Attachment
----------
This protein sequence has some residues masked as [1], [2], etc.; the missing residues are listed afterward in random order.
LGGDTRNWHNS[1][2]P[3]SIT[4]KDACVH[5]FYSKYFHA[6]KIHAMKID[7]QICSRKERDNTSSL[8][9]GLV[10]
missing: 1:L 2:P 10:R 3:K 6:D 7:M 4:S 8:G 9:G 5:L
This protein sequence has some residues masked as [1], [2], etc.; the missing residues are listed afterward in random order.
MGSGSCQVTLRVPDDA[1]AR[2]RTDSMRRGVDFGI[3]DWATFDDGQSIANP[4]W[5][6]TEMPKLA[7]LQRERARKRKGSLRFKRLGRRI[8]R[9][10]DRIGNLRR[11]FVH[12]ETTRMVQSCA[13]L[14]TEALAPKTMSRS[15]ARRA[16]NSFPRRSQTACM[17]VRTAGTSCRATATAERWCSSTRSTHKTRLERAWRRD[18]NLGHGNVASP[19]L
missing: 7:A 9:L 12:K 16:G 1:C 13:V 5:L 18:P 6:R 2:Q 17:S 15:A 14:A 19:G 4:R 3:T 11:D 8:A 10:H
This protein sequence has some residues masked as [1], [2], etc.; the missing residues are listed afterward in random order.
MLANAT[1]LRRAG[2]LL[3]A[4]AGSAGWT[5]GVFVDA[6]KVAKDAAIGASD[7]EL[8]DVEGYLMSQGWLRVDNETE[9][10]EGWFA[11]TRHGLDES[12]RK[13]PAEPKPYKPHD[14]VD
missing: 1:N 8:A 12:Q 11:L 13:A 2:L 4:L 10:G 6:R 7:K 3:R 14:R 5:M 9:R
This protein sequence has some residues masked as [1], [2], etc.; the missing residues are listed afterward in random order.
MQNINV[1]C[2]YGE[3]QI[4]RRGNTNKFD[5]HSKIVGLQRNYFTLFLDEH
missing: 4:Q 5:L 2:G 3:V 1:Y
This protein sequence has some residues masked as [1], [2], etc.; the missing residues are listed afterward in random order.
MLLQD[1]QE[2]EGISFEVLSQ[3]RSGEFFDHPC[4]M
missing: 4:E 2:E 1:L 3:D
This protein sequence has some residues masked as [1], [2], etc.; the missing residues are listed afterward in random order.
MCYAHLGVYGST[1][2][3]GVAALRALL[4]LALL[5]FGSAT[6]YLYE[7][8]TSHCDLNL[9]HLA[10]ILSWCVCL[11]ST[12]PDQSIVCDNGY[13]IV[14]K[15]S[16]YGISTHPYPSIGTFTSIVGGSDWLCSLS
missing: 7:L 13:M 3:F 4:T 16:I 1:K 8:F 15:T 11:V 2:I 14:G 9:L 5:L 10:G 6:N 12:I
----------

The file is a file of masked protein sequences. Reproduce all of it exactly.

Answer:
This protein sequence has some residues masked as [1], [2], etc.; the missing residues are listed afterward in random order.
LGGDTRNWHNS[1][2]P[3]SIT[4]KDACVH[5]FYSKYFHA[6]KIHAMKID[7]QICSRKERDNTSSL[8][9]GLV[10]
missing: 1:L 2:P 10:R 3:K 6:D 7:M 4:S 8:G 9:G 5:L
This protein sequence has some residues masked as [1], [2], etc.; the missing residues are listed afterward in random order.
MGSGSCQVTLRVPDDA[1]AR[2]RTDSMRRGVDFGI[3]DWATFDDGQSIANP[4]W[5][6]TEMPKLA[7]LQRERARKRKGSLRFKRLGRRI[8]R[9][10]DRIGNLRR[11]FVH[12]ETTRMVQSCA[13]L[14]TEALAPKTMSRS[15]ARRA[16]NSFPRRSQTACM[17]VRTAGTSCRATATAERWCSSTRSTHKTRLERAWRRD[18]NLGHGNVASP[19]L
missing: 7:A 9:L 12:K 16:G 1:C 13:V 5:L 18:P 6:R 2:Q 17:S 15:A 14:A 19:G 4:R 3:T 11:D 8:A 10:H
This protein sequence has some residues masked as [1], [2], etc.; the missing residues are listed afterward in random order.
MLANAT[1]LRRAG[2]LL[3]A[4]AGSAGWT[5]GVFVDA[6]KVAKDAAIGASD[7]EL[8]DVEGYLMSQGWLRVDNETE[9][10]EGWFA[11]TRHGLDES[12]RK[13]PAEPKPYKPHD[14]VD
missing: 1:N 8:A 12:Q 11:L 13:A 2:L 4:L 10:G 6:R 7:K 3:R 14:R 5:M 9:R
This protein sequence has some residues masked as [1], [2], etc.; the missing residues are listed afterward in random order.
MQNINV[1]C[2]YGE[3]QI[4]RRGNTNKFD[5]HSKIVGLQRNYFTLFLDEH
missing: 4:Q 5:L 2:G 3:V 1:Y
This protein sequence has some residues masked as [1], [2], etc.; the missing residues are listed afterward in random order.
MLLQD[1]QE[2]EGISFEVLSQ[3]RSGEFFDHPC[4]M
missing: 4:E 2:E 1:L 3:D
This protein sequence has some residues masked as [1], [2], etc.; the missing residues are listed afterward in random order.
MCYAHLGVYGST[1][2][3]GVAALRALL[4]LALL[5]FGSAT[6]YLYE[7][8]TSHCDLNL[9]HLA[10]ILSWCVCL[11]ST[12]PDQSIVCDNGY[13]IV[14]K[15]S[16]YGISTHPYPSIGTFTSIVGGSDWLCSLS
missing: 7:L 13:M 3:F 4:T 16:I 1:K 8:F 15:T 11:V 2:I 14:G 9:L 5:L 10:G 6:N 12:I